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McPherson, Leonard Arthur (Lenny) (1921–1996)

by Malcolm Brown

This article was published online in 2020

Leonard Arthur McPherson (1921–1996), criminal, was born on 19 May 1921 in Sydney, ninth child of locally born parents Duncan Monteith McPherson, ironworker’s assistant, and his wife Emily Florence, née Reardon. Lennie grew up in Balmain and attended Birchgrove Public School, leaving at the age of twelve. In 1932 he had been placed on a good behaviour bond for stealing. After further convictions for theft in mid-1934, he served a term at the Gosford Training School, Mount Penang, where he was physically and sexually assaulted.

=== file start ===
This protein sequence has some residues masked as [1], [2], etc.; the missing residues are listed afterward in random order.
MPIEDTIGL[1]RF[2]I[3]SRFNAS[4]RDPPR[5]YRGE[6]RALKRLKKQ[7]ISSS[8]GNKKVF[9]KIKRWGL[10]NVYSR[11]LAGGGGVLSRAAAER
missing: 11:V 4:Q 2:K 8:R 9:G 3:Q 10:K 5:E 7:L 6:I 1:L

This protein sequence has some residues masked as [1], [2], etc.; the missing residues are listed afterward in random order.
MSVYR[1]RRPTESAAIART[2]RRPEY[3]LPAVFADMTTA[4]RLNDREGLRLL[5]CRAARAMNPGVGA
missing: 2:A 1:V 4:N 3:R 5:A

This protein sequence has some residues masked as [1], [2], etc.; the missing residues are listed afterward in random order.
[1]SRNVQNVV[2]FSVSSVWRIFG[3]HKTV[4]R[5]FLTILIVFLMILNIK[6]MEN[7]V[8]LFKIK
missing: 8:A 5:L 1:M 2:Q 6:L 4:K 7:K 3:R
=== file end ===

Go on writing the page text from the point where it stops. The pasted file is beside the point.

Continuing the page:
During World War II McPherson obtained work as a driller at Mort’s Dock, Balmain, thereby avoiding conscription. On 18 December 1940 at the District Registrar’s Office, Rozelle, he married Dawn Joy Allan, aged sixteen. In February 1946 he was convicted of property offences and gaoled. Paroled in December, he drank heavily, womanised, abused his wife, and consorted with other criminals. He also became a police informer. An admirer of Al Capone, in 1951 he travelled on a false passport to the United States of America, seeking contact with the Mafia. Expanding beyond petty crime, during the following years he would become wealthy and an acknowledged leader of Sydney’s underworld, notorious for murder, extortion, bribery, and betrayal.